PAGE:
Bushwick coffee entrepreneur Sahra Nguyen has always used her platform to fight for social and racial justice.
In the last few weeks -- as publicity rises around a national surge in anti-Asian hate crimes -- this has increasingly meant using it to offer support and advocacy for the Asian-American community.
"Scan our Instagram," Nguyen says: a challenge. "Scan it and you'll see, we're always early. We don't hesitate to advocate for our communities, because it's a part of my DNA."
The CEO of Nguyen Coffee Supply -- the first specialty Vietnamese coffee importer and roaster in the U.S. -- is right.
Look at the Instagram account of the business she started in 2018, and you'll see post after post advocating for Black lives, Black businesses, trans and LGBTQ rights, educating on cultural appropriation and celebrating diversity.
And now: Fighting the soaring number of hate crimes against Asian-Americans.
A life's work
Nguyen, a child of Vietnamese refugees, has been organizing since she was at high school in Boston. She went on to major in Asian American Studies at UCLA and did a semester of study at UC Berkeley with the late ethnic studies pioneer Ronald Takaki.
Nguyen held a director role at UCLA before leaving to write and produce stories, ending up making two documentary series on Asian-American issues for NBC News, including the award-winning Deported.
"I've dedicated my entire life's work to social and racial justice," Nguyen said.
After moving to Brooklyn in late-2012, Nguyen started to notice the growing fascination with Vietnamese food and culture. She co-founded Lucy's Vietnamese Kitchen in Bushwick in 2015 (which she is no longer affiliated with), and in 2016 started research for what would become her coffee company.
The mission: to bring awareness and respect to Vietnamese coffee.
Nguyen had noticed two things. First, she couldn't find single-origin beans from Vietnam at any retailer in NYC.
Second, with the rise in interested in Vietnamese products, hipster cafes around Brooklyn were selling "Vietnamese coffee" -- coffee made with sweetened condensed milk -- that didn't use Vietnamese beans. "If you're trying to profit off that cultural cachet, then Vietnamese producers should be a part of it," she said.
Nguyen Coffee Supply launched in 2018, with Nguyen roasting the beans right here in Brooklyn.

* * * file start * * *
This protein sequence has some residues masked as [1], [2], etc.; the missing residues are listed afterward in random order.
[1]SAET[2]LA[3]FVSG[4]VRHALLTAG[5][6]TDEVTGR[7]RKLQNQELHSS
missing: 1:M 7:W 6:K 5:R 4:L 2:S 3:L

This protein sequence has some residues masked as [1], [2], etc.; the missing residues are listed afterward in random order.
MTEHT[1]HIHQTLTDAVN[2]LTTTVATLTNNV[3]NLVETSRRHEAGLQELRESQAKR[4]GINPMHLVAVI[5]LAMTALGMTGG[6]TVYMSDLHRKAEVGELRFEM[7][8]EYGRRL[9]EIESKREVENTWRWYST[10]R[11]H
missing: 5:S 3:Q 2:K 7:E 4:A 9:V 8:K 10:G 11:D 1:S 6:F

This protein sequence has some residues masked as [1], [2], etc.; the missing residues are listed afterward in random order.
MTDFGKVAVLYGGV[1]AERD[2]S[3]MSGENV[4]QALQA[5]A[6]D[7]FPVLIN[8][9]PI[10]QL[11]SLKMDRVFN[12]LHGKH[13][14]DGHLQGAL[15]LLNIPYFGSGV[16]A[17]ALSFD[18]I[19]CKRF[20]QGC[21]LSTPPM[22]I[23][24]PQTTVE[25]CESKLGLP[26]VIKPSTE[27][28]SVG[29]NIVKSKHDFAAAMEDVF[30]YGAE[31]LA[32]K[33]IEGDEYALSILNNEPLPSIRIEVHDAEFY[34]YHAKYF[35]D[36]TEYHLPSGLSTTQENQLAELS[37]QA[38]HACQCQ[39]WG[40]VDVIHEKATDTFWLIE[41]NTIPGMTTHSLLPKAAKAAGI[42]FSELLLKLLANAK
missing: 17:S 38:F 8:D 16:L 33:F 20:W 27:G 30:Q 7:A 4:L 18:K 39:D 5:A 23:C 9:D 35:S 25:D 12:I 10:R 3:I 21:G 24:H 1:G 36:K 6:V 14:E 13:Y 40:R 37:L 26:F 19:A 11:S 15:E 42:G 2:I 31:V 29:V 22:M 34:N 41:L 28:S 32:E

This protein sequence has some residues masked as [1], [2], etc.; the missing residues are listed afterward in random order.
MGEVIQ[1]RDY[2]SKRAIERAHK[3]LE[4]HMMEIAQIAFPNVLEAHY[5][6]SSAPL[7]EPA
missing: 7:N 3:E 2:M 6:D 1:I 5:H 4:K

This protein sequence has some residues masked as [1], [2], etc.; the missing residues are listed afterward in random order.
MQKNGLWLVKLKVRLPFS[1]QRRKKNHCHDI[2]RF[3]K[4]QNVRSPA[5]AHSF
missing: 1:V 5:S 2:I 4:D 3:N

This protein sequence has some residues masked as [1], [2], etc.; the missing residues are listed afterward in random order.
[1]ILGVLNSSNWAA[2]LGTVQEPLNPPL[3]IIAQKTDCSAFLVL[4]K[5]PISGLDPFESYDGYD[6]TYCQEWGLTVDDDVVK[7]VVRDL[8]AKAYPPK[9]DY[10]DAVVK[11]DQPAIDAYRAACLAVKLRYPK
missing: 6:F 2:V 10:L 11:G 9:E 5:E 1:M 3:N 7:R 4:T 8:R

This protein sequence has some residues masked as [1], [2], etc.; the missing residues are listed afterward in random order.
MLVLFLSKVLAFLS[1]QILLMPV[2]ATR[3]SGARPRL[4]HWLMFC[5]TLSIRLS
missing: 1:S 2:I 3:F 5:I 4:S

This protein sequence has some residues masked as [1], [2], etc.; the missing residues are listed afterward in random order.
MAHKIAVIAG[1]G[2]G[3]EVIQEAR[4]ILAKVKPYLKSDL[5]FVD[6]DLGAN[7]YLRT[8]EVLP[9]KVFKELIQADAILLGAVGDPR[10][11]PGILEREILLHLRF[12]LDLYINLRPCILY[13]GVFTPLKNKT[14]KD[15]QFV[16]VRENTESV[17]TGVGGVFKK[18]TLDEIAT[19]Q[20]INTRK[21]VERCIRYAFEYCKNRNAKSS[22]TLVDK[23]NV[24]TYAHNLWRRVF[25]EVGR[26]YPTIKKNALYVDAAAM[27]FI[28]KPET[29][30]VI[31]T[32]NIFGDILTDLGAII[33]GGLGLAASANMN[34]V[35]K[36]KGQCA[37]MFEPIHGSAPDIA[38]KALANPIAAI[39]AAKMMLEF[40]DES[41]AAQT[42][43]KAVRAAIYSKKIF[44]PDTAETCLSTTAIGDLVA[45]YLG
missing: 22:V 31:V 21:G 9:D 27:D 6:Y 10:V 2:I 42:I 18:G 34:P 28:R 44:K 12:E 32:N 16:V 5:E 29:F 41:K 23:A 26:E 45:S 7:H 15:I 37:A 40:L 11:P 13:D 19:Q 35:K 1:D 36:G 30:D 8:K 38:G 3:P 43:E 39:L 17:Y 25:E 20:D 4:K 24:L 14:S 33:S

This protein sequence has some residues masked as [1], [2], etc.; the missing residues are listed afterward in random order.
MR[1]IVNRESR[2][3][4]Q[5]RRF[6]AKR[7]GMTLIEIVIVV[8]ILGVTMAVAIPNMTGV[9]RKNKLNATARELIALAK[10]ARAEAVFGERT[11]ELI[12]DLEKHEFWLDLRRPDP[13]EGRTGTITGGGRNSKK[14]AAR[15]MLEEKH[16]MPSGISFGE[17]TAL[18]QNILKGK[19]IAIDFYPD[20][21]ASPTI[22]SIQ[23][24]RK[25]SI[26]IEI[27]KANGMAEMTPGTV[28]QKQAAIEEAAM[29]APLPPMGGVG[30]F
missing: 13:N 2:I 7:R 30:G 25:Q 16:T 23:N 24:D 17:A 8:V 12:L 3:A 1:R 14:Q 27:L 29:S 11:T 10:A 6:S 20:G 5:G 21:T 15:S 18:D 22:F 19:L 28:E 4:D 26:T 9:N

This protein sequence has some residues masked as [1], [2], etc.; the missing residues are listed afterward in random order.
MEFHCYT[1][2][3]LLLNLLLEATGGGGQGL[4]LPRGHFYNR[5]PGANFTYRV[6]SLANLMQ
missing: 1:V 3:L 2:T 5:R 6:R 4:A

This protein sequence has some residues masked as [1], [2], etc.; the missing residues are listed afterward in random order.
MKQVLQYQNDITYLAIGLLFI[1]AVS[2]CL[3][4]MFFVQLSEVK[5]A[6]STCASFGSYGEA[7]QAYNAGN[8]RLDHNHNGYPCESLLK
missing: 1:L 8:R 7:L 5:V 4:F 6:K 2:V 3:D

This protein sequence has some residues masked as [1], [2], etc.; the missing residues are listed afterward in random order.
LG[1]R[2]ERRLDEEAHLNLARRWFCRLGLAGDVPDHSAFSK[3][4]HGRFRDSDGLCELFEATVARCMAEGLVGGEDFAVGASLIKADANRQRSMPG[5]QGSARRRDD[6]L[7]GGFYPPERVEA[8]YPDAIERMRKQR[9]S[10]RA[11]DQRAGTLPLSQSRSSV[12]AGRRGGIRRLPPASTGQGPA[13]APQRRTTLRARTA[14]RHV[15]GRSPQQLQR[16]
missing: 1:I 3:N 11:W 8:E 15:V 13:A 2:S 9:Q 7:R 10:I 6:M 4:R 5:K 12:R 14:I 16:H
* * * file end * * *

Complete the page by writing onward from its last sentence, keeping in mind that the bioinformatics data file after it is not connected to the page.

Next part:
Coming of age
While her parents were initially concerned about her doing Asian American studies, protesting and quitting her prestigious job at UCLA -- all concepts "so unknown to them" -- she said they've been "insanely supportive," especially with the business.
"That's something they could understand: You buy a bean, you sell a bean," she said.
With her mom owning a laundromat, and her dad owning a floor-sanding business, they've helped Nguyen immensely with advice. "They know a lot of instinctual stuff around how to make decisions and develop and forge relationships. They have so much wisdom," she said.
Nguyen has noticed Brooklyn's love for Vietnamese products has only grown since she started the brand. (And those pretending to sell Vietnamese coffee seem to have disappeared.)
"A big part of that is because my generation is coming into age," she said, referring to children of Vietnamese refugees who came to the United States in the 70s and 80s in the humanitarian crisis following the Vietnam War.
"We're the first generation in our 30s to open up businesses and now, not just be a part of the cultural conversation, but be able to shape it."
Shaping the conversation
Recently, that has meant talking about the surge of anti-Asian racism in the United States seen in the past year.
An organization that tracks violence against Asian-Americans and Pacific Islanders recorded more than 3,000 reported incidents from the start of the pandemic, at least 260 in NYC. The xenophobic surge is partly attributed to President Donald Trump's frequent use of racist language to refer to the coronavirus.
Nguyen said anti-Asian violence went back to the start of Asian immigration to the U.S., but it hadn't been adequately reported on, for various reasons.
"On one end people don't want to record and report these issues because they don't think it's valid," she said.
"And at the other end, many Asians culturally don't wanna report these crimes. They think it's shameful and they don't want to bring attention to themselves."
But as incidents spike, Nguyen is doing what she can to stop it, and encouraging others to do the same. First, as the New York mantra goes: If you see something, say something.
"There's a video of a woman being pushed in Flushing, and this giant-ass man is just standing there just looking while it was happening and as she fell... like, where is the f**king humanity?"
Nguyen encourages people who witness racism and violence to check on the victim. Then report it, first asking how the victim would like it to be reported.
If you don't see violence, you can still call out anti-Asian hate crimes on social media. You can also use your privilege, platform and influence to make change.
Finally, you can donate. In 2020, Nguyen started the Undocu Workers Fund with organizer Audrey Pan at RAISE, which raised more than $90,000 to support undocumented workers in NYC.
Nguyen has suggestions on where you can donate money today to support Asian-Americans who are victims of racism.
And to find out more? Just scan her Instagram.